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ppat-1004530-g003: Effect of Ca2+ on RuV fusion.(A and B) Fusion-infection assays were performed with (A) RuV or (B) SFV as in Fig. 2A, but treating at the indicated pH for 4 min at 37°C in calcium-free fusion medium supplemented where indicated with 1.5 mM EDTA or 2 mM CaCl2. Data were normalized to the pH 6.2-treated samples in medium plus CaCl2, and are the mean and standard deviation of 3 independent experiments. (C) Modified fusion-infection assay in which RuV was pre-bound to Vero cells in binding buffer containing 1.5 mM EDTA or 2 mM CaCl2. Cells were then washed to remove unbound virus and treated for 4 min at 37°C with calcium-free fusion medium at the indicated pH, supplemented with either 1.5 mM EDTA or 2 mM CaCl2. Data were normalized to the pH 6.0 samples in which both the binding and fusion media contained calcium, and are the mean and range of 2 independent experiments.
Mentions: We then used this assay to determine the role of Ca2+ in RuV fusion (Fig. 3A). Treatment for 4 min at neutral pH did not allow RuV fusion whether Ca2+ was present or not. In contrast, fusion at pH 6.0 or 5.8 was strongly dependent on Ca2+, with increases of up to 46-fold with 2 mM CaCl2 compared to calcium-free treatment. Addition of the calcium chelator EDTA completely abrogated fusion at both pH 5.8 and 6.0. Treatment at very low pH (5.0) did not rescue fusion in the absence of Ca2+ (Fig. S1), indicating that the fusion defect is not due to an acid-shift in the RuV pH threshold. A similar calcium dependence for RuV fusion was observed using HeLa cells or primary human umbilical vein endothelial cells as targets (Fig. S2). As predicted [34], [35], SFV fusion was strongly pH-dependent but calcium-independent (Fig. 3B).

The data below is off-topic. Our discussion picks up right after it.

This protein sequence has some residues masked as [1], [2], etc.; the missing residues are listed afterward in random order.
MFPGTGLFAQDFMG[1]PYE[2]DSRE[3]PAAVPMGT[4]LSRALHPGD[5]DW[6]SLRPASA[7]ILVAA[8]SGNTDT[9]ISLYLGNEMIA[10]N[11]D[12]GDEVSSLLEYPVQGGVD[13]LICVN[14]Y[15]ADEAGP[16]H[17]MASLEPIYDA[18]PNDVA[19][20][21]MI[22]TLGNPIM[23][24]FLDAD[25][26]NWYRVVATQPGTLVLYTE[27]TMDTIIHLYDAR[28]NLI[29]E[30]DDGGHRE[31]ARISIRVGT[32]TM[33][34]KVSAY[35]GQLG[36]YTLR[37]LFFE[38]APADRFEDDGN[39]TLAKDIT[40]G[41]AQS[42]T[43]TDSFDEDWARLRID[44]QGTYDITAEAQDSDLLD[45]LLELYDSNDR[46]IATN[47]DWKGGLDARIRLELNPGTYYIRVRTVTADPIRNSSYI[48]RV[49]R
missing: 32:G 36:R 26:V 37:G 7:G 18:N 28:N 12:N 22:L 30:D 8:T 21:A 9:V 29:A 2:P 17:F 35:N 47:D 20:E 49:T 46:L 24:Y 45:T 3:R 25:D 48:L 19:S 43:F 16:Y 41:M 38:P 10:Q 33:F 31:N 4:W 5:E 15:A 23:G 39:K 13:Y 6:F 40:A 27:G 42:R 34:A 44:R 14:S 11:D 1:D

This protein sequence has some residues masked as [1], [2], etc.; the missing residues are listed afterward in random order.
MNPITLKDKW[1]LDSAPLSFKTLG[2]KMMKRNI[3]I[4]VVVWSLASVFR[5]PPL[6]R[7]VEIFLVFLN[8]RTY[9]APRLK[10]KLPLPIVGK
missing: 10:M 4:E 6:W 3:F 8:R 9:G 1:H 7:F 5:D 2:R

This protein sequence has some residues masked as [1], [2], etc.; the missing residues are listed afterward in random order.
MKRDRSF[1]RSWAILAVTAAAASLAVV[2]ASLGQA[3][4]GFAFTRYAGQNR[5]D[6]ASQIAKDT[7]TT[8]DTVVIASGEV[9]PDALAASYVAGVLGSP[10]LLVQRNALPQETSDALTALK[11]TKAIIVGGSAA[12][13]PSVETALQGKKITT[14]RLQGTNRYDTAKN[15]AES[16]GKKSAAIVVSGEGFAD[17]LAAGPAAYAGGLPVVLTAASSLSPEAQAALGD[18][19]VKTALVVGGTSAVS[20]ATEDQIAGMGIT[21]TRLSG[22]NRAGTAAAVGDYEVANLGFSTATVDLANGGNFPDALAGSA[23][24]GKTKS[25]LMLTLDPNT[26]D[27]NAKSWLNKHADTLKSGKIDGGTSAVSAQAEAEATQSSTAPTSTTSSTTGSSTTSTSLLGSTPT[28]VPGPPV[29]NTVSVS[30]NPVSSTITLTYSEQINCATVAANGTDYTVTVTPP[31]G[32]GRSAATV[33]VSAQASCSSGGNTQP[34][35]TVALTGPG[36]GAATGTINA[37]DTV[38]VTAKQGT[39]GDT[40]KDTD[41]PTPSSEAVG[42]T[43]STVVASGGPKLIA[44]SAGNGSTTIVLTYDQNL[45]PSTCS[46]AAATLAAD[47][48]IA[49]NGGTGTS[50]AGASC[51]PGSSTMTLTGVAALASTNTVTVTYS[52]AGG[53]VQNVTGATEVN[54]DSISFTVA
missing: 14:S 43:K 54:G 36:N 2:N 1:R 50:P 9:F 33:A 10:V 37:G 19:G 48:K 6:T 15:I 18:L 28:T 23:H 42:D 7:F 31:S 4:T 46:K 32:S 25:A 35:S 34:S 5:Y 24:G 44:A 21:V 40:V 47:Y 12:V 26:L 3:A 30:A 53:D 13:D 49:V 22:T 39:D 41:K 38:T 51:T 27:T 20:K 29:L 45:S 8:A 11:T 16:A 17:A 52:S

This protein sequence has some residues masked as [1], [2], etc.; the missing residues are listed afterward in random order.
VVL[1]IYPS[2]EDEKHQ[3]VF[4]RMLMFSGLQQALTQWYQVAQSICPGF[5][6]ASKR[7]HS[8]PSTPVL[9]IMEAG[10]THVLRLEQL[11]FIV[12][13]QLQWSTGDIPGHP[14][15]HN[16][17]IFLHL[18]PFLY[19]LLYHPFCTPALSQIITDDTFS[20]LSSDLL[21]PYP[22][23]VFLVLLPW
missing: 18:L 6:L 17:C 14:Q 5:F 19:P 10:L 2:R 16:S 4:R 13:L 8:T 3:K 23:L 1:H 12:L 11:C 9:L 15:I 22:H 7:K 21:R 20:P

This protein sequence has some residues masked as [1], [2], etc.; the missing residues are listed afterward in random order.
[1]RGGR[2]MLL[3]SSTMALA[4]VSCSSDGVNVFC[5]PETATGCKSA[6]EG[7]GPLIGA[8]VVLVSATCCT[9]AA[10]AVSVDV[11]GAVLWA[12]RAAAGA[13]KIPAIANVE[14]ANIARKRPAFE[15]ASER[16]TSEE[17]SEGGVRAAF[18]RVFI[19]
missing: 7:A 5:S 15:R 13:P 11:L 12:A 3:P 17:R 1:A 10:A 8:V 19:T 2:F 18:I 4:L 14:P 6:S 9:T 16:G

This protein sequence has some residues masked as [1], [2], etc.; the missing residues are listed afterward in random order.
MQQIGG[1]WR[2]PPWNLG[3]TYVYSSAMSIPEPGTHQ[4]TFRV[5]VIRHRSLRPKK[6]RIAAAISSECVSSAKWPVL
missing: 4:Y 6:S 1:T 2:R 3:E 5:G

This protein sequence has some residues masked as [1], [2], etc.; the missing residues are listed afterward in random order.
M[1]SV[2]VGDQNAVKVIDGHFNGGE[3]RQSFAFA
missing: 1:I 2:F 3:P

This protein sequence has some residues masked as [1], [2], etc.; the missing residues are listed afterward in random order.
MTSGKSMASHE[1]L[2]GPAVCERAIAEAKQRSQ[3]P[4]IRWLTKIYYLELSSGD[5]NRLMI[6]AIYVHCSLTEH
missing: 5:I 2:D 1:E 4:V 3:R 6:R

Bottom Line: Rubella virus (RuV) infection of pregnant women can cause fetal death, miscarriage, or severe fetal malformations, and remains a significant health problem in much of the underdeveloped world.Other tested cations did not substitute.Alanine substitution of N88 or D136 was lethal.

View Article: PubMed Central - PubMed

Affiliation: Department of Cell Biology, Albert Einstein College of Medicine, Bronx, New York, United States of America.

ABSTRACT
Rubella virus (RuV) infection of pregnant women can cause fetal death, miscarriage, or severe fetal malformations, and remains a significant health problem in much of the underdeveloped world. RuV is a small enveloped RNA virus that infects target cells by receptor-mediated endocytosis and low pH-dependent membrane fusion. The structure of the RuV E1 fusion protein was recently solved in its postfusion conformation. RuV E1 is a member of the class II fusion proteins and is structurally related to the alphavirus and flavivirus fusion proteins. Unlike the other known class II fusion proteins, however, RuV E1 contains two fusion loops, with a metal ion complexed between them by the polar residues N88 and D136. Here we demonstrated that RuV infection specifically requires Ca(2+) during virus entry. Other tested cations did not substitute. Ca(2+) was not required for virus binding to cell surface receptors, endocytic uptake, or formation of the low pH-dependent E1 homotrimer. However, Ca(2+) was required for low pH-triggered E1 liposome insertion, virus fusion and infection. Alanine substitution of N88 or D136 was lethal. While the mutant viruses were efficiently assembled and endocytosed by host cells, E1-membrane insertion and fusion were specifically blocked. Together our data indicate that RuV E1 is the first example of a Ca(2+)-dependent viral fusion protein and has a unique membrane interaction mechanism.

Show MeSH
Related in: MedlinePlus